Environment Protection Authority Victoria (EPA) has won a global award for the AirWatch website that provided live air quality forecasts and health advice in easy to understand language during the 2020 bushfires.
The fully rebuilt website with the new mobile-friendly EPA AirWatch arrived just in time to provide vital live air quality information to the public and emergency services during the devastating fires in eastern Victoria.
Having won the Sitecore Experience Award in the Most Impactful Human Connections in a Changing World Category for the Asia Pacific Japan region, for giving Victorians relevant and real-time environmental data during the devastating 2020 bushfires, EPA has now gone on to win the global award for the category.
Qualifying to be considered for the global awards required a sophisticated level of achievement; among the other winners is the respected American university-based Johns Hopkins Medicine, which won for its achievements in delivering timely, accurate coronavirus information online.
As bushfire smoke from the fires of early 2020 affected air quality right across the state, the rebuilt EPA site gave live air quality data, forecasts and warnings in plain English, with the focus on helping the public to take measures to protect themselves.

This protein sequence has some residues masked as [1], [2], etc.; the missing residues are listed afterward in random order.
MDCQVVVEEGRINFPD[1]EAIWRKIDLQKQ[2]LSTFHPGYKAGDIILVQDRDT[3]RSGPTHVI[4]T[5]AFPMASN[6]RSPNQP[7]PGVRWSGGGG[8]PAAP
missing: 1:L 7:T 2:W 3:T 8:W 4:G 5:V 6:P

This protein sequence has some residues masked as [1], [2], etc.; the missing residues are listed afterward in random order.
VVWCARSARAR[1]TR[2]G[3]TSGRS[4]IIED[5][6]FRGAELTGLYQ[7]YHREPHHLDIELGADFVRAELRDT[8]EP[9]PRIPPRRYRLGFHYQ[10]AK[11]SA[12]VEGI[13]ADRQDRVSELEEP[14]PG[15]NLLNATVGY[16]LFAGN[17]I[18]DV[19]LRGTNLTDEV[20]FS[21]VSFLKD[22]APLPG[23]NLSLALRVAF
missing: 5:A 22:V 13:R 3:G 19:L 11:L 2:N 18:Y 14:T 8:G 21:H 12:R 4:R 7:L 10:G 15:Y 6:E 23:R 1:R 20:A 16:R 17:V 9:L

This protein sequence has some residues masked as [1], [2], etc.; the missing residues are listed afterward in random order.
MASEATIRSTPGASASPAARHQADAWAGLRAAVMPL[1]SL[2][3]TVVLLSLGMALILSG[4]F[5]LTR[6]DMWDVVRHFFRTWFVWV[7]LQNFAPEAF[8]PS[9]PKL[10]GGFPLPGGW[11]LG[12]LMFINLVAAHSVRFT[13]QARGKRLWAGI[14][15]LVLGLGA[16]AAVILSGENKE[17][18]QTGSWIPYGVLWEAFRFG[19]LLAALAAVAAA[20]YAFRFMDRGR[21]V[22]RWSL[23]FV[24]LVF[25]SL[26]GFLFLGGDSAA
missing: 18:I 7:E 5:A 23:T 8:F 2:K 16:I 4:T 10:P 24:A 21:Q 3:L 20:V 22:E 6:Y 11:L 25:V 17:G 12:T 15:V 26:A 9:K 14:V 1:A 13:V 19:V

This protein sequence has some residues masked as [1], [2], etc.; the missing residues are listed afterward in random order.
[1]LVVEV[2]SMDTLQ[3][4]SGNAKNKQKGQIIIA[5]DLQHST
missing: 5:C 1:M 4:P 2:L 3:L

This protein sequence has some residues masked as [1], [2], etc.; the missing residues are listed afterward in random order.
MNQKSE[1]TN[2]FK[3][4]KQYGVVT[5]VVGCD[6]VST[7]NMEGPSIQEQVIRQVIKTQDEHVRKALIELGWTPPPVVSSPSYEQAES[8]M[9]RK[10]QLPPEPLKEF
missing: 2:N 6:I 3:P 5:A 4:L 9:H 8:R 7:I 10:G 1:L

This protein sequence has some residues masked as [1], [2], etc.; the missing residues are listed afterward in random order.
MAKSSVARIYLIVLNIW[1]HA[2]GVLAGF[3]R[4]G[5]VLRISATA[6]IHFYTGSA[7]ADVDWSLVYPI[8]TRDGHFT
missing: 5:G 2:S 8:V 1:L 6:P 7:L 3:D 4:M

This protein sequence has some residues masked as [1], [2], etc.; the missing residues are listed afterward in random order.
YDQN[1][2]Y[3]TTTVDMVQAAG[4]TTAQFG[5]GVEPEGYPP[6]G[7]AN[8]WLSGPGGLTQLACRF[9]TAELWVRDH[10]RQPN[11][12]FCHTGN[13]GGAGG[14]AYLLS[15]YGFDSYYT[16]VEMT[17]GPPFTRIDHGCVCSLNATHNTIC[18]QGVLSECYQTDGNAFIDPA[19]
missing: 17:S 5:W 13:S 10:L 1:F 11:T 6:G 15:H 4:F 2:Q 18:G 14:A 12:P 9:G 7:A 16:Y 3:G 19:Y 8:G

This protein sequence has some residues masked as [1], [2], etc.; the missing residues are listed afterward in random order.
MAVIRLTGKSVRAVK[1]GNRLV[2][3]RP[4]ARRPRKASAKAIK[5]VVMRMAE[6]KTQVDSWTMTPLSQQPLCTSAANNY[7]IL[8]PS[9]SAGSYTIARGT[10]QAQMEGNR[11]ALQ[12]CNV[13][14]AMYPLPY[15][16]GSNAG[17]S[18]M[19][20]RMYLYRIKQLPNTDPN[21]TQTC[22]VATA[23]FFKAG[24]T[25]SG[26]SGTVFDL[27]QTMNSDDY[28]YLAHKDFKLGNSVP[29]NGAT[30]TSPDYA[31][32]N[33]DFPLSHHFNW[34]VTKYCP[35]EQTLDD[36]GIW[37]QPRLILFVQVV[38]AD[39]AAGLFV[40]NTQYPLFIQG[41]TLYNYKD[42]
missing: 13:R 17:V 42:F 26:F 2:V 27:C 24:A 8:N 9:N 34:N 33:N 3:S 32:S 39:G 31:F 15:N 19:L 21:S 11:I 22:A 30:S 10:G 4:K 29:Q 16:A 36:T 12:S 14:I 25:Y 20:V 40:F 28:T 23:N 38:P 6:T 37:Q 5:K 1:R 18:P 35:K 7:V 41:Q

The modernised online presence also made the most of EPA’s expanding capacity in the field, as EPA personnel were flown to East Gippsland by the Australian Defence Force to deploy incident air quality monitoring equipment that made live data available direct from the bushfire affected areas.
Members of the public could easily find current conditions, four-day forecasts and links to health advice for vulnerable groups including children, people over 65, pregnant women and those with pre-existing medical conditions.
Behind the easy to use public interface, the new EPA website had heavy duty online capacity to match the size of the emergency.
EPA’s previous record for traffic on the site was 97 users per minute, but during the peak of the bushfire season the website and EPA AirWatch were serving nearly 5,000 users per minute. The website achieved 3.9 million views and AirWatch social media posts achieved 3.2 million impressions during the bushfires.